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tankless water heater

Water Heaters: Conventional vs. Tankless

If you’re like most homeowners, you still use a conventional storage tank water heater. However, with tankless water heaters growing in popularity, you might be wondering if switching to a tankless model would be more beneficial for you. The truth is that while tankless water heaters do have their advantages, they are not going to meet every household’s needs.

Here is a quick breakdown of storage tank water heaters versus tankless (demand) water heaters.

Storage Tank Water Heaters

How They Work

As their name implies, this type of water heater has a tank full of water that it heats continuously so that hot water can be supplied whenever needed. Storage tank water heaters vary in terms of storage capacity (how much water they can hold) and how the water is heated (electricity, natural gas, propane, etc.). They need to be replaced about every 10 to 15 years.

Who They Benefit the Most

A standard storage tank water heater is adequate to provide enough hot water for a household of three. A larger household will likely need to purchase a higher-capacity model.

Even so, storage tank water heaters tend to be much less expensive to purchase and install than tankless models. The upfront cost of purchasing and installing a tankless water heater (especially if retrofitting or relocating is required) can be prohibitive for many homeowners. The difference can be thousands of dollars.

Tankless (Demand) Water Heaters

How They Work

Water enters the unit, where it gets heated by either a gas or electric heating element. Whereas you often need to wait for a storage tank water heater to fill up with enough hot water to meet your needs, a tankless water heater’s design allows it to bring you an uninterrupted supply of hot water. They need to be replaced about every 20 years.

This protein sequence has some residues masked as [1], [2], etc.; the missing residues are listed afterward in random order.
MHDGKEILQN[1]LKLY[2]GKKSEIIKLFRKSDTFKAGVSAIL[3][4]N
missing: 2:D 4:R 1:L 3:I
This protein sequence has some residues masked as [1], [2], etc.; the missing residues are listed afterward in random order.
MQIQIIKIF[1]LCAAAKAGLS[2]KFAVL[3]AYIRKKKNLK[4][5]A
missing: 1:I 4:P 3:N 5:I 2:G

Who They Benefit the Most

A tankless water heater will work best for households that will not need hot water for multiple uses simultaneously. A single tankless model provides a hot water output of 2 to 5 gallons per minute, depending on the model. However, even the most high-powered unit can struggle to provide enough hot water for a shower and running washing machine at the same time. To keep up with these sorts of hot water demands, it’s best to have two tankless water heaters installed.

If you do switch to using a tankless water heater, you can experience noticeable energy cost savings. For households that use around 86 gallons of water a day, a tankless water heater can be 8% to 14% more efficient than a storage tank model. For households that use around 40 gallons of water a day, a tankless water heater can be 24% to 34% more efficient than a storage tank model.

If you’re in the market for a newer, more energy-efficient water heater, the plumbing experts at ServiceOne Air Conditioning & Plumbing can help you make a smart purchase for your home and provide you with a worry-free water heater installation.

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